‘What Hath God Wrought!’
Robin Boast, The Machine in the Ghost: Digitality and its Consequences
Reaktion Books, 208pp, £16.9, ISBN 978-1780237398
reviewed by James Draney
Perhaps this is why the computer is so often imbued with a mystical significance. Where Rivera and Marinetti idolised their speed-and-energy machines, we see the computer and its digital operations as something altogether different. We live in an age in which Transhumanism and its cultic offshoots preach eternal life in the form of the technological Singularity, but this is only the most extreme instance of techno-worship. Meanwhile, in the far more prosaic realm of academic criticism, the phenomenon known as ‘vapour theory’ has polluted critical engagement with these technologies, replacing factual knowledge with vague metaphors and techno-mysticism. In our hyper-rational age, we’ve managed to imbue our technology with an inordinate amount of spirit. Too many ghosts, not enough machines.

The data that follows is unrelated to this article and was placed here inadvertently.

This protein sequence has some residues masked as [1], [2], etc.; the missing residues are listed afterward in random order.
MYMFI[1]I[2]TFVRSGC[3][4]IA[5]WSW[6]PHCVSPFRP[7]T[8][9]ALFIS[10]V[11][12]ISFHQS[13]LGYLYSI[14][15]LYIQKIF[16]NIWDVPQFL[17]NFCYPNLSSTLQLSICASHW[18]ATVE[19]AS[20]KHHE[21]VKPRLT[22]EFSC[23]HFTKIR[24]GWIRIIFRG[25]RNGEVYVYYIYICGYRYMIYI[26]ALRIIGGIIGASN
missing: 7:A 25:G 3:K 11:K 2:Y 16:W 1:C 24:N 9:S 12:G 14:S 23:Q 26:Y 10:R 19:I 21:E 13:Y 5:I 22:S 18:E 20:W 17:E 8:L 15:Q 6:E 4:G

So this is the paradox of the digital: that the most misunderstood concept of our time is the one that bears its name. We live, so we’re told, in ‘the digital age’, but what exactly does this mean? Digital is too often used as a lazy synonym for ‘high tech’, fetishised as some futuristic sublime. But, as Robin Boast argues in his excellent book, digitality has little to do with computers, nor with the mystical ‘ghost’ in our machines. Rather, as Boast puts it, ‘the digital is corporeal.’ The machine is in the ghost.